The Apple-vs.-Google rivalry is embarrassingly one-sided in the smartwatch market. You have the Apple Watch, the only contender you’ll likely see on people’s wrists outside tech events like the IFA trade show, which runs through Wednesday here, and then you have many lesser timepieces built on Google’s Android Wear software.
And two of them can boast of something no Apple or Android Wear watch delivers today: battery life that spans multiple days instead of demanding a nightly recharge.
Garmin’s vívoactive 3 ($299.99 or $329.99 depending on configuration and now available for pre-order) may be the most promising of them. Like the Apple Watch, it includes GPS and a heart rate monitor, can make NFC mobile payments and can run apps from its own store.
Unlike Apple’s wristwear, the barely thicker (0.46 inches) vívoactive 3 displays notifications from Android as well as iOS phones and always shows the time on its 1.2-inch display instead of darkening when idle. And Garmin says it will run as long as a week between charges in smartphone mode, or up to 13 hours with the GPS active.
Garmin also introduced a hybrid smart watch, the vívomove HR ($199.99 for a Sport model, $299.99 for a Premium version). This .46-in.-thick timepiece combines traditional, moving hands with an embedded OLED display to track your activities, show your heart rate, and present phone notifications.
It doesn’t have the vivoactive 3’s GPS or NFC support and doesn’t match its battery life either. Garmin says it will run up to five days in smartwatch mode, or two weeks as a plain old watch.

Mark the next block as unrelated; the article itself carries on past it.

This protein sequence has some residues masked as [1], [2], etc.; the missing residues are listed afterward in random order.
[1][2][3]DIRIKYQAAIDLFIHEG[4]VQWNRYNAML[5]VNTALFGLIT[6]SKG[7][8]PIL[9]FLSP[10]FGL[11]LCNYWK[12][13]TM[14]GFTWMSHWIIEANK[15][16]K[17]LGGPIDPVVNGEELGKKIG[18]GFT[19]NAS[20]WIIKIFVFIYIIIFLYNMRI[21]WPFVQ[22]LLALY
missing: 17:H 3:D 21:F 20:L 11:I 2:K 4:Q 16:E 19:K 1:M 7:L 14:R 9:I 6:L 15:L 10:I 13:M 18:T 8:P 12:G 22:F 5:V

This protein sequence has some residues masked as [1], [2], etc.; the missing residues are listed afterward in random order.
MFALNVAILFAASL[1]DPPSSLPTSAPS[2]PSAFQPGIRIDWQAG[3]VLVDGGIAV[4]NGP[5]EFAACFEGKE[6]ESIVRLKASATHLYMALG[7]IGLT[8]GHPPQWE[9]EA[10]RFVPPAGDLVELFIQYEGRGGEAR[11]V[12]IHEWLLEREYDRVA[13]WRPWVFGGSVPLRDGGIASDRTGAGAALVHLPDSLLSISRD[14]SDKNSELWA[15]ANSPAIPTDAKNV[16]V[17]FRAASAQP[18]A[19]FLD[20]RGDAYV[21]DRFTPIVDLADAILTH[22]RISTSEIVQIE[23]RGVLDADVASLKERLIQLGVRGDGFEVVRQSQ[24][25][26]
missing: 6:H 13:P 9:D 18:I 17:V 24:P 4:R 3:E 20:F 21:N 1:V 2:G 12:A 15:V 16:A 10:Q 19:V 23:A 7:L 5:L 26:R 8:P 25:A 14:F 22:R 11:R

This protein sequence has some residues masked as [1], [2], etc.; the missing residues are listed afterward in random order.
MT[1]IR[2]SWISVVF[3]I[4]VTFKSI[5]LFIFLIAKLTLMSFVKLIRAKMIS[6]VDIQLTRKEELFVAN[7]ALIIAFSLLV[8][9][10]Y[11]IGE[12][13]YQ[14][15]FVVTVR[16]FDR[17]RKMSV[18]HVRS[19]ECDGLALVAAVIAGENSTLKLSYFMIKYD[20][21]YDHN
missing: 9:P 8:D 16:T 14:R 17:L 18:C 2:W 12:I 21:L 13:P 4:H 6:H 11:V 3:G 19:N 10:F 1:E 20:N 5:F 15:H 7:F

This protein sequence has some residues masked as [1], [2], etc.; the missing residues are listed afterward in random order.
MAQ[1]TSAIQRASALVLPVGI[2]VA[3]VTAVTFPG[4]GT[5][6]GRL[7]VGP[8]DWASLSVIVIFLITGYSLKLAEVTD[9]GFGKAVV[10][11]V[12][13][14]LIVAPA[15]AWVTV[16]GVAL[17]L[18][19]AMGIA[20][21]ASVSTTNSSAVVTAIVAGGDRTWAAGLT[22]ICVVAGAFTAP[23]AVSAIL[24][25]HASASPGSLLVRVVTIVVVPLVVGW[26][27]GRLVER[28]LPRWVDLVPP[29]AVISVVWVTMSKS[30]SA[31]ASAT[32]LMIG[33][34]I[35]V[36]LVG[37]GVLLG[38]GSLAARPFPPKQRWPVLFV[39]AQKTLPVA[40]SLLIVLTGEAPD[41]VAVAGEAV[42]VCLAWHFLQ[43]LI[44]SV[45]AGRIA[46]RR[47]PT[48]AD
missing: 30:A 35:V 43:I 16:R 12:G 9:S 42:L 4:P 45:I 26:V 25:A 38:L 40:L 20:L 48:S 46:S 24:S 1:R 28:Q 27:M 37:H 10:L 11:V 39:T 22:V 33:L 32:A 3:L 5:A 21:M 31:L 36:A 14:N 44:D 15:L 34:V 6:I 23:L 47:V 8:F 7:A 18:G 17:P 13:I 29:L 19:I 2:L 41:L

The Fitbit Ionic, announced a few days before IFA, matches the vívoactive 3 in most aspects. This $299.95 device, shipping in October, also features GPS, a heart rate monitor, NFC mobile payments, notifications from both Android and iOS phones and its own app store. With an estimated four days of battery life in regular smartwatch use, or 10 hours with GPS active constantly, it, too, should outlast Apple Watches.
The Ionic, however, also features 2.5 gigabytes of memory to hold music files. But its squared-off looks may not appeal as much to fans of traditional watch aesthetics as Garmin’s round-faced entries.
Samsung, meanwhile, introduced its Gear Sport smartwatch at an Aug. 30 event. This is farther off — the company won’t announce a price or a ship date until fall — but looks like a logical, ruggedized successor to its current Gear S3 smartwatch.
Like that $349.99-and-up wearable, the Gear Sport includes GPS, Samsung Pay mobile payments, Android or iOS notifications, and an always-on display. This upcoming 0.46-inch-thick model adds water resistance up to 50 meters down and 4 GB of storage for apps and music.
Samsung isn’t talking battery life, but poking around the settings of one of the prototypes set out at its event here revealed a time-left estimate of about 31 hours in its default mode, while a stripped-down “power saving” mode listed a run time of 89 hours.
That, too, would put Samsung’s contender ahead of Apple’s — unless Apple reveals its own advance in smartwatch battery life at its Sept. 12 event.
Disclosure: IFA’s organizers are reimbursing most of my travel costs, along with those of a contingent of other U.S. journalists.
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